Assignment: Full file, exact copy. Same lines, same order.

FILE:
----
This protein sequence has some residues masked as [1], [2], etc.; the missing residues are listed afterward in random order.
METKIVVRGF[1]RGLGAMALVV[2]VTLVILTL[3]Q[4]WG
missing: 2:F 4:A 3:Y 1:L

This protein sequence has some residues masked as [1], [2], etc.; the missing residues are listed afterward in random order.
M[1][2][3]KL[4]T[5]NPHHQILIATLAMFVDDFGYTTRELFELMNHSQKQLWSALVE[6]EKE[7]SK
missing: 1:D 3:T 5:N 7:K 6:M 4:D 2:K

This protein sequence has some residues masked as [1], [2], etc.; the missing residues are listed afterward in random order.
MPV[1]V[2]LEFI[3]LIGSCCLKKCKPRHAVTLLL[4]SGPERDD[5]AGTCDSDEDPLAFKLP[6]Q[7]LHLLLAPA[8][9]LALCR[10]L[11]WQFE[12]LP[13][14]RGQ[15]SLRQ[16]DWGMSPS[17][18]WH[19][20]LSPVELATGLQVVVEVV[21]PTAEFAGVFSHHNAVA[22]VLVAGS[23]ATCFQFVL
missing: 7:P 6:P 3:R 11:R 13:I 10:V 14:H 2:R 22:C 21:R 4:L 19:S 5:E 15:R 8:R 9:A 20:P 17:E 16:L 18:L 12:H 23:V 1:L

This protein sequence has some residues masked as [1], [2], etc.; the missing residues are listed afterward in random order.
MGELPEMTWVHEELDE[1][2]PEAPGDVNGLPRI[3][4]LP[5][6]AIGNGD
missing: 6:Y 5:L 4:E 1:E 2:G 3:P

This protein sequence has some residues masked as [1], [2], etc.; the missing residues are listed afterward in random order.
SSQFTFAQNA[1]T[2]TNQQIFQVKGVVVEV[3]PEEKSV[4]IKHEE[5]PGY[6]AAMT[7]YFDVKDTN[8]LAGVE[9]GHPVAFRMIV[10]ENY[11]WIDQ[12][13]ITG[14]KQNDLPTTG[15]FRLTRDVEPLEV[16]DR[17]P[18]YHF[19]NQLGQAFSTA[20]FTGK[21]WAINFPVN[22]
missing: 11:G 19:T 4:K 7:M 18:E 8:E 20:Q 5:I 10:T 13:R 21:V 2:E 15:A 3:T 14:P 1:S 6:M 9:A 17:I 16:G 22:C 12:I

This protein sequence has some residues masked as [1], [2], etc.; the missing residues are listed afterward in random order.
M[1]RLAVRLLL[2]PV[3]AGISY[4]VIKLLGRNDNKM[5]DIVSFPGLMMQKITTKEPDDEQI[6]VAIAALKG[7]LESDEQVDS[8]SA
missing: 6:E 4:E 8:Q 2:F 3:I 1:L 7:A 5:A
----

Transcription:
This protein sequence has some residues masked as [1], [2], etc.; the missing residues are listed afterward in random order.
METKIVVRGF[1]RGLGAMALVV[2]VTLVILTL[3]Q[4]WG
missing: 2:F 4:A 3:Y 1:L

This protein sequence has some residues masked as [1], [2], etc.; the missing residues are listed afterward in random order.
M[1][2][3]KL[4]T[5]NPHHQILIATLAMFVDDFGYTTRELFELMNHSQKQLWSALVE[6]EKE[7]SK
missing: 1:D 3:T 5:N 7:K 6:M 4:D 2:K

This protein sequence has some residues masked as [1], [2], etc.; the missing residues are listed afterward in random order.
MPV[1]V[2]LEFI[3]LIGSCCLKKCKPRHAVTLLL[4]SGPERDD[5]AGTCDSDEDPLAFKLP[6]Q[7]LHLLLAPA[8][9]LALCR[10]L[11]WQFE[12]LP[13][14]RGQ[15]SLRQ[16]DWGMSPS[17][18]WH[19][20]LSPVELATGLQVVVEVV[21]PTAEFAGVFSHHNAVA[22]VLVAGS[23]ATCFQFVL
missing: 7:P 6:P 3:R 11:R 13:I 10:V 14:H 2:R 22:C 21:R 4:L 19:S 5:E 15:R 8:R 9:A 20:P 17:E 16:L 18:L 12:H 23:V 1:L

This protein sequence has some residues masked as [1], [2], etc.; the missing residues are listed afterward in random order.
MGELPEMTWVHEELDE[1][2]PEAPGDVNGLPRI[3][4]LP[5][6]AIGNGD
missing: 6:Y 5:L 4:E 1:E 2:G 3:P

This protein sequence has some residues masked as [1], [2], etc.; the missing residues are listed afterward in random order.
SSQFTFAQNA[1]T[2]TNQQIFQVKGVVVEV[3]PEEKSV[4]IKHEE[5]PGY[6]AAMT[7]YFDVKDTN[8]LAGVE[9]GHPVAFRMIV[10]ENY[11]WIDQ[12][13]ITG[14]KQNDLPTTG[15]FRLTRDVEPLEV[16]DR[17]P[18]YHF[19]NQLGQAFSTA[20]FTGK[21]WAINFPVN[22]
missing: 11:G 19:T 4:K 7:M 18:E 8:E 20:Q 5:I 10:T 13:R 21:V 2:E 15:A 3:T 14:P 1:S 6:M 9:A 17:I 16:G 22:C 12:I

This protein sequence has some residues masked as [1], [2], etc.; the missing residues are listed afterward in random order.
M[1]RLAVRLLL[2]PV[3]AGISY[4]VIKLLGRNDNKM[5]DIVSFPGLMMQKITTKEPDDEQI[6]VAIAALKG[7]LESDEQVDS[8]SA
missing: 6:E 4:E 8:Q 2:F 3:I 1:L 7:A 5:A